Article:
As category 5 Hurricane Irma approaches the southern coast of the United States, reports of price gouging have begun flooding into state consumer protection watchdog agencies.
During states of emergency, North Carolina state law prohibits vendors from selling essential products like gas and bottled water at artificially inflated prices during states of emergency, such as a hurricane.
The path Hurricane Irma will take is still somewhat unclear, and no state of emergency has been declared yet in North Carolina. However, Governor Roy Cooper issued an executive order last week activating price gouging protections following major disruptions in the nationwide fuel market after Hurricane Harvey hit the coast of Texas, home to a large portion of the county’s oil refineries.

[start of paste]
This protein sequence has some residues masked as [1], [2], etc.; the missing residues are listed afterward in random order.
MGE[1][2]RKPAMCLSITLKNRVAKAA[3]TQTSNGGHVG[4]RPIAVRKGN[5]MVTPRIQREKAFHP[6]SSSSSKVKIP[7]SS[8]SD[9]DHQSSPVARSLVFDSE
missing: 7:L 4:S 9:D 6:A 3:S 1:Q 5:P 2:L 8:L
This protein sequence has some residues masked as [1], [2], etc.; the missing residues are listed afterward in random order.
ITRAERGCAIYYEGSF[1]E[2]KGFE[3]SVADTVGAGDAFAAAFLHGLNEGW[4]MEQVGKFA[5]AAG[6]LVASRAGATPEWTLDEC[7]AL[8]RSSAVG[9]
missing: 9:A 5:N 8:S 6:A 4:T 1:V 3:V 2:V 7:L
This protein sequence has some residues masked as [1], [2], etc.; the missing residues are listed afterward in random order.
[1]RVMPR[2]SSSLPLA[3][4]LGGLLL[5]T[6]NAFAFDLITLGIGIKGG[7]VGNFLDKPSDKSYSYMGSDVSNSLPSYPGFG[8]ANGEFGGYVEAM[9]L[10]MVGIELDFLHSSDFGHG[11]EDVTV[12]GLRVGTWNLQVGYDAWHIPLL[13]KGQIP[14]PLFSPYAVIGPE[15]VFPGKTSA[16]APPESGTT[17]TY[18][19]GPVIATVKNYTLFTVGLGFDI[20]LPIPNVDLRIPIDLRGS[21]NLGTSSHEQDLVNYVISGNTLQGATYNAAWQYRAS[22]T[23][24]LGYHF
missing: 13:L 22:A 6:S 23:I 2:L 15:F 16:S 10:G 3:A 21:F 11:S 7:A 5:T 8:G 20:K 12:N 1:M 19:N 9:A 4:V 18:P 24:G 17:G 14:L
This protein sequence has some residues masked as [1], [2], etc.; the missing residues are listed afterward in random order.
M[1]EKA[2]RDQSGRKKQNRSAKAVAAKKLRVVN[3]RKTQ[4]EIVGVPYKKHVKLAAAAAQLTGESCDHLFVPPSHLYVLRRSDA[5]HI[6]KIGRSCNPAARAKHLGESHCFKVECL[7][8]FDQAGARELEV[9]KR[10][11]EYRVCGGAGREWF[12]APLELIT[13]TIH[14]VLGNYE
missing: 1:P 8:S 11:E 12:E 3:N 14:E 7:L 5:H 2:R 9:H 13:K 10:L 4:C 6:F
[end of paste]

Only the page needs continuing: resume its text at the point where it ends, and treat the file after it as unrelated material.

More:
To report price gouging in North Carolina, call the state hotline at 1-877-5-NO-SCAM or 919-716-6000. Officials are urging consumers to include as many details as possible about the incident, including receipts, estimates, and product details.
Price gouging during an emergency is an unfortunately common practice. Hundreds of complaints were filed last week in Texas as consumers were met with outrageous prices for some essential goods and services after floodwaters from Hurricane Harvey devastated the state’s southern coast.
Texas Attorney General Ken Paxton told the media that his office had received reports of gas being sold for $10 a gallon, and a case of water going for $99.
After Hurricane Katrina knocked out 95% of the Southwest’s oil refining capacity in 2005, gas prices skyrocketed across the U.S., and reports of widely varying gas prices at neighboring service stations prompted nationwide price-gouging concerns.